The summer monsoon season has arrived in the desert southwest, adding drama and excitement to our last week in Flagstaff. Billowing white cumulus clouds build throughout the day, darkening, spilling across the sky until, finally, unleashing torrential downpours, pyrotechnic displays of lightning, gusting winds and, occasionally, hail. With the welcome moisture, the desert is experiencing a second spring and greening up dramatically.
Flagstaff gets more than its fair share of the monsoonal thunderstorms due to the effect the surrounding mountains have on the weather – the peaks effectively generate their own weather as warm, moist air rises up the mountain flanks, cools, condenses and storms out.
Almost every afternoon or evening this past week featured a thunderstorm over Flagstaff. Earlier in the day, though, the weather was delightful – sunny, but not too hot, and with enough clouds building up to add drama to the sky – perfect weather for sightseeing and day trips around the area.
Located on Mars Hill, Lowell Observatory overlooks historic downtown Flagstaff. Percival Lowell famously used the observatory for observations of Mars and discovery of, he thought, canals. The observatory is still in the forefront of astronomical research and offers many public outreach programs.
Our friend, Klaus, volunteers as a docent for outreach events at Lowell. One evening, Klaus & I attended the Asteroid Day lecture series held in a lecture hall at Lowell.
Kim & I both enjoyed our visit to Walnut Canyon NM & the Museum of Northern Arizona (MNA). Since dogs are not allowed on the trails in the canyon and the weather early in the day was hot, we decided not to take the hike the canyon. By the time we finished at Lowell and arrived at the MNA, skies were overcast and cool – we could leave the dogs parked in the shade and visit the museum.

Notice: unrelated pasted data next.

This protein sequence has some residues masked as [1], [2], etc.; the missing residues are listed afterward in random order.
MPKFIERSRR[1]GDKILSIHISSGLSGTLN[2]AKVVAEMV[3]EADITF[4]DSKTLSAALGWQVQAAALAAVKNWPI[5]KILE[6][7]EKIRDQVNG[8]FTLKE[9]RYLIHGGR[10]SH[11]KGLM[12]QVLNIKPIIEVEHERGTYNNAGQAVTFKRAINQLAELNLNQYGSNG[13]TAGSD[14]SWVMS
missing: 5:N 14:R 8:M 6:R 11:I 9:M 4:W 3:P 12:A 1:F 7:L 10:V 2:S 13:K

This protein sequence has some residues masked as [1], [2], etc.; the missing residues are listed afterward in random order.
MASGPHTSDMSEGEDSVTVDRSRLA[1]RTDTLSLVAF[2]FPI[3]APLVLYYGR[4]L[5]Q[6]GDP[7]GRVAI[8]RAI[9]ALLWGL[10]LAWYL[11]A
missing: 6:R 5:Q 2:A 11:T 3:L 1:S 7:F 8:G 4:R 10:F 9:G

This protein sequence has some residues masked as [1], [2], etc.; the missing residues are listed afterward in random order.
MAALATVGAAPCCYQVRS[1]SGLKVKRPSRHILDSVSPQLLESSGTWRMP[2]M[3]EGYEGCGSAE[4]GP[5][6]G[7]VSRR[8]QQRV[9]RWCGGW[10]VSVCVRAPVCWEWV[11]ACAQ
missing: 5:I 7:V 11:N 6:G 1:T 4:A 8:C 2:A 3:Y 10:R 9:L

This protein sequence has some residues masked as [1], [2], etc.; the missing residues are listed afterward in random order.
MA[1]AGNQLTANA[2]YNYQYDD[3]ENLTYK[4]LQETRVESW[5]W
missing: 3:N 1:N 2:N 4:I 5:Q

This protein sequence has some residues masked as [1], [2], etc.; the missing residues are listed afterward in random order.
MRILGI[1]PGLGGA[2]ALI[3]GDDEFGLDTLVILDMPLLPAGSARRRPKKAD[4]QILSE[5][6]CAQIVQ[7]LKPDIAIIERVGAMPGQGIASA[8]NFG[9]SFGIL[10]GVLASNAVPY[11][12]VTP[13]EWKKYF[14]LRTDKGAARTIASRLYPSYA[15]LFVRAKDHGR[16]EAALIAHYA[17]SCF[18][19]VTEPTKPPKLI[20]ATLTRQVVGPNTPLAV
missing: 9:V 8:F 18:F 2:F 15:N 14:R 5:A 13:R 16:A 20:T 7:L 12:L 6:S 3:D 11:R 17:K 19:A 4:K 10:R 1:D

The MNA features an incredible collection of artifacts from the local Native American tribes and earlier ancestors, as well as other geological and historic displays. We were quite impressed by the photographic exhibitions “Roundball Religion: Photographs by Joe Cornett” and “Reconstructing the View: The Grand Canyon Photographs of Mark Klett & Byron Wolfe”. By all means, if you are in Flagstaff, do visit the MNA.
One day we took a drive out to Sunset Crater V0lcano National Monument and adjacent Wupatki National Monument. We had both visited the monuments a few years back and I’ve visited the parks several times on solo photography trips, but we never tire of the sights here.
Passing through Sunset Crater Volcano NM, we gazed in awe at the surreal vistas and desolation of the cinder hills, lava flows and looming peak of Sunset Crater. It’s hard to imagine what it must have been like when the volcano last erupted, around 900 years ago. The eruption devastated the surrounding area; even now, life is struggling to reclaim the area.
Certainly the most recent eruption of Sunset Crater Volcano would have been a traumatic experience for the people living nearby in what is now Wupatki National Monument. The pueblo dwellings in the area were abandoned around the time of the eruption. Now, only ruins of the pueblos remain, preserved in the monument.